Lots to do

Monday, October 09, 2006

By Stephanie Skaar

Today is our 42nd day in Ghana.  What?  This semester is flying, and sometimes I feel like I’m going a million miles a minute; there is always somewhere to go, someone to meet, something to do, see, read, experience…  Last Thursday, a friend and I took a trotro to Max Mart, ordered some coffee, and just sat and talked for a couple of hours.  It was great to just… be for a while.  I’m not by any means stressed out here, or disliking it at all (in fact, I can finally honestly say that I love it a lot here… good feeling), but I always feel like there is something going on, and I’m constantly doing and going… Sitting and being was wonderful .

The last couple of weeks have been pretty eventful.  The Palm Festival last weekend was in Dzodze, a small town/village in the Volta Region.  We left on Friday afternoon, stopping at the side of a random highway fifteen minutes into the drive to wait for a big enough bus.  For the next two hours we sat around waiting for a second bus that could take us all (a group of about 30 international students, 5 of them Calvin students). 

When we got there, we had an introduction and welcome talk.  We then walked around the town, had some dinner, and came back to the “bungalow” they had provided for us.  By “bungalow”, I mean a medium sized room with some mats on the floor (and roaches and spiders), and a side room with a “trough” that served as a bathroom.  It was an adventure.

In the morning, after some bread and Milo, we walked out (getting our first real look at where we were staying in the daylight) to find a small mud huts and brick homes, a water well, some chickens, and some goats.  It was wonderful.  We then sat in front of Mr. Johnson’s house (our host) as about 8 kids, Greg (American student we met on the trip), Harrison (Rasta friend), Frances (drum teacher), and Mr. Johnson took turns playing the drums.  We sat, listened, watched, and danced for about two hours and it was honestly one of my favorite parts of the semester so far. 

After that, we started walking out on the street to see the festival.  It was smaller than Odwira, but a lot more festive; the people were very involved in the celebration, and there was much dancing and singing.  At this point, Cassie started feeling sick.  By the afternoon, Cass was in pretty bad shape, so we called professor Groenhout, who met us when we got back to Accra and took her to the doctor.  I was really proud of Cassie for handling such a long, bumpy drive back on the trotro so well.  I was very proud of the rest of us for being calm, but urgent about bringing her back home.  As miserable as Cassie’s malaria was, I really saw our group come together that week- visiting her, praying for her, and loving on her until she got out of the hospital.  If I haven’t said it enough, I like us a lot.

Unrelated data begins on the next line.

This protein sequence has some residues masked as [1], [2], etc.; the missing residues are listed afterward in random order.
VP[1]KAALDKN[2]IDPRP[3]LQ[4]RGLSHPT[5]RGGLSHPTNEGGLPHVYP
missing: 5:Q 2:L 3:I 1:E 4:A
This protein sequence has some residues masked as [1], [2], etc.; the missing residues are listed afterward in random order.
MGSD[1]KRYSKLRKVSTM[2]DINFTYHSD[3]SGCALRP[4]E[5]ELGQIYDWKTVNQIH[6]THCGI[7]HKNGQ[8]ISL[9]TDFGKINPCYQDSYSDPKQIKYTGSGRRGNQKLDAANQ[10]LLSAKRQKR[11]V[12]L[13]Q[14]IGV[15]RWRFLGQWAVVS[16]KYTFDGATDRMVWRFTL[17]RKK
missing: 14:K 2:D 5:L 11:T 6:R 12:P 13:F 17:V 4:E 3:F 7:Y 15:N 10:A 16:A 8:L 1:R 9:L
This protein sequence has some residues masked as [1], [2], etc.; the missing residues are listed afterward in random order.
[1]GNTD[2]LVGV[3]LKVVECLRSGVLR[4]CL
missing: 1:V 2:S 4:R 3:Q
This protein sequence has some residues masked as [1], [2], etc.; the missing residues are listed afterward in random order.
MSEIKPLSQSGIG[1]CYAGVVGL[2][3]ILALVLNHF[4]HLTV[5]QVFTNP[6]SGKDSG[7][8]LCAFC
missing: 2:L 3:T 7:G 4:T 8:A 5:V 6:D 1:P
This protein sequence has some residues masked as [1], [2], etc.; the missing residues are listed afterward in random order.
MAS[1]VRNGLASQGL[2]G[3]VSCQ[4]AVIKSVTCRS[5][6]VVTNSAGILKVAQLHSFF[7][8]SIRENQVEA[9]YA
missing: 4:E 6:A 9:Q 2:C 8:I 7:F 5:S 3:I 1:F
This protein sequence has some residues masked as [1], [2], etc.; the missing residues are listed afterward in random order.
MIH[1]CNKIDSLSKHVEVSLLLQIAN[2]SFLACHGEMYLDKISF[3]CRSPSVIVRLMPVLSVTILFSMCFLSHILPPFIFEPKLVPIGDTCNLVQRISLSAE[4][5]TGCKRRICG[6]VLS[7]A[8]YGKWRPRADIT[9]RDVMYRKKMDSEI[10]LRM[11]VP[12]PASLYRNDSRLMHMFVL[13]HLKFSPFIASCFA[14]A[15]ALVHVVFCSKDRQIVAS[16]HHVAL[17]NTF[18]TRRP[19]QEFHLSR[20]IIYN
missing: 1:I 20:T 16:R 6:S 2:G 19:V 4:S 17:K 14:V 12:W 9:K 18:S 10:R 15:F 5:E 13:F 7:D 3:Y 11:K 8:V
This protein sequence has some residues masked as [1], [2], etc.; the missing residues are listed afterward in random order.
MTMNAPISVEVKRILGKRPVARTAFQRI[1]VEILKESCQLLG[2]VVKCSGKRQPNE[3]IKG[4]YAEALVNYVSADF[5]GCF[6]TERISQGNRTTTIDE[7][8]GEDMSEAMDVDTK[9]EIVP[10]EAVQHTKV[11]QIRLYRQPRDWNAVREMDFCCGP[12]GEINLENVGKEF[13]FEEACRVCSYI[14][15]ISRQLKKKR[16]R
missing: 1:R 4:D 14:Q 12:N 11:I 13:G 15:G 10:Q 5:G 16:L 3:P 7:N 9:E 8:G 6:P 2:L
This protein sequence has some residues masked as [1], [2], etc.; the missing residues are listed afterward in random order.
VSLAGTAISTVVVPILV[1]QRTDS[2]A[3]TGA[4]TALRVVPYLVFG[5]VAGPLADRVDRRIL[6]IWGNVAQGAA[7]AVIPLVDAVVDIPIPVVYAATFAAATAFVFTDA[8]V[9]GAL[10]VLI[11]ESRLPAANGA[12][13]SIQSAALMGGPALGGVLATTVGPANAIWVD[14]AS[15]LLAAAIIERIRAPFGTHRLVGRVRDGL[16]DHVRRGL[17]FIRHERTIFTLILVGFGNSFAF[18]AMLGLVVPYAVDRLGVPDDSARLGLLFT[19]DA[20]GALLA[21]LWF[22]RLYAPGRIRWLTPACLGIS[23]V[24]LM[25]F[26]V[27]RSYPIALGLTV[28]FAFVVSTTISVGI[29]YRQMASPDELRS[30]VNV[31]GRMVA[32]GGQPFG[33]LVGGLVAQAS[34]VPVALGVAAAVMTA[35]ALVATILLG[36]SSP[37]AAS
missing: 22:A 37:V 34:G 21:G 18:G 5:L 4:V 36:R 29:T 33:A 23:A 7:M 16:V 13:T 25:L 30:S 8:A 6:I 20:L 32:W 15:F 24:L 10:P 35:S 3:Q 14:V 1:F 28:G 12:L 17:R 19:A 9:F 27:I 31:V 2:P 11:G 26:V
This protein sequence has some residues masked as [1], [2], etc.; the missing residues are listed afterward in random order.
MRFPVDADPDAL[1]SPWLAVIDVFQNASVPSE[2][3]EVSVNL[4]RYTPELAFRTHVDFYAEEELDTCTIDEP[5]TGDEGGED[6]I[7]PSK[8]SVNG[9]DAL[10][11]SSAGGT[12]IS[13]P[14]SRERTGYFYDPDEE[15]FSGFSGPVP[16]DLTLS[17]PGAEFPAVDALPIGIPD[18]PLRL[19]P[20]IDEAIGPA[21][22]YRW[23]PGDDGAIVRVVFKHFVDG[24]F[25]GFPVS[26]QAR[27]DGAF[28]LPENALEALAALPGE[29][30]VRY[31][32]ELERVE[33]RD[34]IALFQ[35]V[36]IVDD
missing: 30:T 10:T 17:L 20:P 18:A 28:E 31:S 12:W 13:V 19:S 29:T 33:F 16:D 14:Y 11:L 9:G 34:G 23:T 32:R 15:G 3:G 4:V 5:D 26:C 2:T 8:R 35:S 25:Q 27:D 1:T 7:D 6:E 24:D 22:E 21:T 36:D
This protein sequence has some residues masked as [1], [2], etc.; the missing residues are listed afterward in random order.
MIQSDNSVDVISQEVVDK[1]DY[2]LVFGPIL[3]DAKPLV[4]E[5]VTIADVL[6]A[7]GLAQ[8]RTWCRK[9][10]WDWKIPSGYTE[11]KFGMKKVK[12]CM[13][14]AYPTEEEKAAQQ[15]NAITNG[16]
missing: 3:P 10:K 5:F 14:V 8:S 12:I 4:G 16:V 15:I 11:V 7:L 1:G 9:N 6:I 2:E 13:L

The best parts of the Volta Region trip were not what I had signed up for- standing on the side of a random highway, getting to know other international students, sipping on a coconut, sitting around watching a bunch of kids play around with some drums, laughing at the ridiculousness of the bungalow, and the beautiful drive to and from Dzodze…  It was a good weekend.

This last weekend, we went to Cape coast.  We left on Friday morning, dove for four hours, and went straight to the Cape Coast Castle, which was a slave castle built in the 1700s.  It was a beautiful day and the ocean was gorgeous.  After eating lunch and taking pictures of the boats, fishermen, and children swimming, we began a tour of the castle.  After the tour at Cape Coast castle, we drove to Elmina Castle, which was another slave castle built in the 1400s, controlled predominantly by the Portuguese and the Dutch.  This one hit a little bit closer to home, as many of my ancestors are both Portuguese and Dutch.  Such a beautiful setting (beach, sun, trees) seemed out of place as we walked through dungeons and rooms where such awful acts were done.  Being there, uncomfortable and tired in the heat, hearing stories from our tour guide- seeing, smelling, and feeling everything around us was a very real and (I think) very valuable experience.  I think that we all, coming from different backgrounds and families, had mixed feelings and different thoughts running through our heads as we went on the tours.  I know that I will not easily forget it.

On Saturday, we went to Kakum National Park and did the canopy walk…. in the middle of the rainforest.  This was something I have been looking forward to since February… and now we were there!  It was absolutely beautiful, and my heart was happy. 

After the park, we drove to Bremu Beach Resort.  This beach was beautiful—it looked like it came out of a postcard.  After journaling a little, swimming a little, going for a walk, and eating lunch, I did not want to leave.  So…. I didn’t.  While the rest of the group headed back to Accra on the bus, Joel, Jamie, Allison, Stephanie, Anna, and I rented a room to stay another night…. And what a great decision!  We went for a walk, swam, and relaxed all afternoon, night, and morning.  Dinner under the palm trees, with a perfect breeze, delicious food, and great company… We felt like we were in paradise.  I plan on returning to Bremu for a few days of my free travel with (plans not set in stone yet) a few Calvin students and maybe a couple of friends we met at our hostel on campus. 

We leave for the Northern Region on Monday (and will be staying for a week).  Please pray for safety, and more importantly for health.  It would just make the trip kinda crummy for all of us if anyone got sick.  Thanks!

Page 1 of 1 pages